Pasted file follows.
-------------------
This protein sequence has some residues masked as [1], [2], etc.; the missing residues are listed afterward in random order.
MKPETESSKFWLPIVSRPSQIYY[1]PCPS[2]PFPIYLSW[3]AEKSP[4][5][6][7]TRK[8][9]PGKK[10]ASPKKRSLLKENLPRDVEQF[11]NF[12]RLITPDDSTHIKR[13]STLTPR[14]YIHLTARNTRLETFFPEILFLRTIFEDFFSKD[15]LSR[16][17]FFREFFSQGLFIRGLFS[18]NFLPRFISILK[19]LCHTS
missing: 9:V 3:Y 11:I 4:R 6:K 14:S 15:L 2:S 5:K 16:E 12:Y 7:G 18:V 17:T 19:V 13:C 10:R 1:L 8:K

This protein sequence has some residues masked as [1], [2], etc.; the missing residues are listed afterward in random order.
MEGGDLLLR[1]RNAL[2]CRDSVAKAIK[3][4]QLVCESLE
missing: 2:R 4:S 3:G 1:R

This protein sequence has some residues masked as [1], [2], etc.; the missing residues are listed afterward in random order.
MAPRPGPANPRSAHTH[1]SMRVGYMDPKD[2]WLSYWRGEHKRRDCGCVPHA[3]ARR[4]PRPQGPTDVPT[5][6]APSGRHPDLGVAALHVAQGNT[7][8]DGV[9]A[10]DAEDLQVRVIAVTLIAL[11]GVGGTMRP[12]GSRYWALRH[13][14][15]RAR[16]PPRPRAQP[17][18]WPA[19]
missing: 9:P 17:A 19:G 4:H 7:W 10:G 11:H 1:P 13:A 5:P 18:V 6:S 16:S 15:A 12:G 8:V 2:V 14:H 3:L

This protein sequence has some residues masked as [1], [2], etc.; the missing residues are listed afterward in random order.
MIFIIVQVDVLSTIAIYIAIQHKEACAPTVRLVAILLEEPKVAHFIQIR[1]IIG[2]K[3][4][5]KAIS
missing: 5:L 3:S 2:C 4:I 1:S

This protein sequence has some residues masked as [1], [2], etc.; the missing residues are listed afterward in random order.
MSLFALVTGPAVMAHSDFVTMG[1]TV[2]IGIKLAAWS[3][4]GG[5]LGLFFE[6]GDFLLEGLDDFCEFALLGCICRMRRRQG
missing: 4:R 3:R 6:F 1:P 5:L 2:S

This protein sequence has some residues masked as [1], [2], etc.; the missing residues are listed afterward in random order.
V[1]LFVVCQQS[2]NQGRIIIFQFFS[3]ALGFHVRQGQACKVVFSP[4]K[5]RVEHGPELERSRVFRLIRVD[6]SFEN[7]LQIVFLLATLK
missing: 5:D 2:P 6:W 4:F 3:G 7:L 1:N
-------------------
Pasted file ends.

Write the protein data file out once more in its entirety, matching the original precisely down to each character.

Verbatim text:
This protein sequence has some residues masked as [1], [2], etc.; the missing residues are listed afterward in random order.
MKPETESSKFWLPIVSRPSQIYY[1]PCPS[2]PFPIYLSW[3]AEKSP[4][5][6][7]TRK[8][9]PGKK[10]ASPKKRSLLKENLPRDVEQF[11]NF[12]RLITPDDSTHIKR[13]STLTPR[14]YIHLTARNTRLETFFPEILFLRTIFEDFFSKD[15]LSR[16][17]FFREFFSQGLFIRGLFS[18]NFLPRFISILK[19]LCHTS
missing: 9:V 3:Y 11:I 4:R 6:K 14:S 15:L 2:S 5:K 16:E 12:Y 7:G 18:V 17:T 19:V 13:C 10:R 1:L 8:K

This protein sequence has some residues masked as [1], [2], etc.; the missing residues are listed afterward in random order.
MEGGDLLLR[1]RNAL[2]CRDSVAKAIK[3][4]QLVCESLE
missing: 2:R 4:S 3:G 1:R

This protein sequence has some residues masked as [1], [2], etc.; the missing residues are listed afterward in random order.
MAPRPGPANPRSAHTH[1]SMRVGYMDPKD[2]WLSYWRGEHKRRDCGCVPHA[3]ARR[4]PRPQGPTDVPT[5][6]APSGRHPDLGVAALHVAQGNT[7][8]DGV[9]A[10]DAEDLQVRVIAVTLIAL[11]GVGGTMRP[12]GSRYWALRH[13][14][15]RAR[16]PPRPRAQP[17][18]WPA[19]
missing: 9:P 17:A 19:G 4:H 7:W 10:G 11:H 1:P 13:A 5:P 18:V 6:S 16:S 15:A 12:G 8:V 2:V 14:H 3:L

This protein sequence has some residues masked as [1], [2], etc.; the missing residues are listed afterward in random order.
MIFIIVQVDVLSTIAIYIAIQHKEACAPTVRLVAILLEEPKVAHFIQIR[1]IIG[2]K[3][4][5]KAIS
missing: 5:L 3:S 2:C 4:I 1:S

This protein sequence has some residues masked as [1], [2], etc.; the missing residues are listed afterward in random order.
MSLFALVTGPAVMAHSDFVTMG[1]TV[2]IGIKLAAWS[3][4]GG[5]LGLFFE[6]GDFLLEGLDDFCEFALLGCICRMRRRQG
missing: 4:R 3:R 6:F 1:P 5:L 2:S

This protein sequence has some residues masked as [1], [2], etc.; the missing residues are listed afterward in random order.
V[1]LFVVCQQS[2]NQGRIIIFQFFS[3]ALGFHVRQGQACKVVFSP[4]K[5]RVEHGPELERSRVFRLIRVD[6]SFEN[7]LQIVFLLATLK
missing: 5:D 2:P 6:W 4:F 3:G 7:L 1:N